"Breaking of bread."

1873 204 Probably not a few readers have seen a tract entitled thus and a little more. The avowed object is to show that the phrase nowhere occurs in scripture to represent the Lord's supper.

The first remark I would make is that the writer deceives himself (or, more likely from its character, herself) in thinking that this identification is a peculiarity of "Brethren" so-called. So have all Christians hitherto thought, though some (nay, perhaps all, certainly the "Brethren") have taken in more than that institution of the Lord. Nobody denies that the phrase may and does apply to any meal; but ancients and moderns, Catholics and protestants, no less than "Brethren," have believed that it is emphatically appropriated in scripture to the eucharist. Nay, Romanists have constantly availed themselves of the acknowledged fact to argue hence for the denial of the cup to the laity; and the reformers were never tempted to cut away the ground of their adversaries by saying that the "breaking of bread" nowhere in scripture means the eucharist. Our author, or authoress, however, is no way daunted by standing alone.

My second remark is that 1 Corinthians x. 16 shows beyond cavil that the phrase distinctly, but not exclusively, belongs to the Lord's supper. "The bread which we break, is it not the communion of the body of Christ? For we being many are one bread, and one body; for we are all partakers of that one bread." No doubt here the cup is also spoken of, and even before the breaking of the bread. But it would have been cumbrous, save in the original institution or in a doctrinal discussion such as we have here and in 1 Corinthians xi. 20-32, to have mentioned both parts of the supper. The Spirit, therefore, when alluding to the fact historically, was pleased with perfect wisdom to refer to it under one, and of course the former, of the two, that is, under the breaking of the bread rather than the cup.

And this is entirely confirmed by the usage. Take the very first instance in our only divinely inspired and authoritative history of the early church, Acts ii. 42. As the converts of Pentecost persevered in the teaching and the fellowship of the apostles, so did they in the breaking of the bread and the prayers. Can any intelligent or even fair mind persuade itself that such an association admits of ordinary meals? That the Lord's supper should be joined with the prayers of the saints or the apostles is simple and suited; the proposed view is mere and self-evident grossness.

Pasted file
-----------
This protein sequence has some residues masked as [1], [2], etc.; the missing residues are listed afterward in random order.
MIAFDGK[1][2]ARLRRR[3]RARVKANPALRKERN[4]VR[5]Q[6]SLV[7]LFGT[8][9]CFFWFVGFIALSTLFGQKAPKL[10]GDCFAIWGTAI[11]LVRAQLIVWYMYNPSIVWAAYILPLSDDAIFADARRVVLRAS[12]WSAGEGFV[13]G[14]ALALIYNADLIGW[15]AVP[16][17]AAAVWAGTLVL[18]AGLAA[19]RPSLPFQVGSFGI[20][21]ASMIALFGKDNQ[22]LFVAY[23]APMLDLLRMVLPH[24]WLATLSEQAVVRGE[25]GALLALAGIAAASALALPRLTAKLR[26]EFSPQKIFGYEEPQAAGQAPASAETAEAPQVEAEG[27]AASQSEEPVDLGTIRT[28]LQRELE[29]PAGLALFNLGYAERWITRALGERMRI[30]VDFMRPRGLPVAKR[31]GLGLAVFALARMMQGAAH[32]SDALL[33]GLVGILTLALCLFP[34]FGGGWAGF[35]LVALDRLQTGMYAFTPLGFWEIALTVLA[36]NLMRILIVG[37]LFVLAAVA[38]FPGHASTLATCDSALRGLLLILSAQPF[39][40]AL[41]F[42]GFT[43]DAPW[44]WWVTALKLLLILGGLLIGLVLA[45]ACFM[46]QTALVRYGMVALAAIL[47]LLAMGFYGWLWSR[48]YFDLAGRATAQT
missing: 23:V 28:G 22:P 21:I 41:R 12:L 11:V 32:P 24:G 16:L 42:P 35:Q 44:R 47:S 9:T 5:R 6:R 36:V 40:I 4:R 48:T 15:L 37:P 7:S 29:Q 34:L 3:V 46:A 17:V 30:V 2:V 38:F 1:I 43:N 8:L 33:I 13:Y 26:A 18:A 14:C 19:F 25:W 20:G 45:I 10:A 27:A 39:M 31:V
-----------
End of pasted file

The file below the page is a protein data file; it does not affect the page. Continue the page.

The same result appears from a consideration of the two closing verses of Acts ii. Breaking of bread in the house or at home is contradistinguished from being constantly in the temple with one accord (where of course they could not celebrate the Lord's supper); but it is named, as distinct from both, that they used to partake of food with gladness and singleness of heart. No scholar who weighs the passage will dispute that, if trophes "meat," or rather food, referred to arton "bread" going just before, it must have been preceded by the Greek article, the absence of which is as decisive grammatically as I believe the bearing of the case to be for our instruction in our worship as well as daily life.

That Acts xx. 7 points to the Lord's supper needs no further reasoning. The day and the assemblage for the purpose are plain enough for all who have hearts for Christ and that central feast of His own in remembrance of Himself and His dying love. It was just recently, but before this that the apostle had separated for the future the mixing up of a meal or an agape, with the Lord's supper, because of the disorder at Corinth. Did he himself sanction at Troas what he had just forbidden in an inspired Epistle?

These things being the facts and doctrine of scripture, it follows that the writer is in this opposed to the Lord, and most foolishly blames the Christians who are carrying out His mind in the matter. But it is false that "Brethren" separate from others for any such reason, but because saints in general have abandoned the ground of God's church gathered to the Lord's name and lapsed into corrupt catholicism or denominational protestantism, in practical denial of the one body and one Spirit. Still nothing can be more unfounded than to sever the "breaking of bread" from the Lord's supper if we bow to scripture. It is also to lose the connection of its observance with the Lord's day, the standing and recurrent witness of our unity, as baptism once for all is of individual Christianity; both quite independent of officials, as we see in the Acts and 1 Corinthians xi.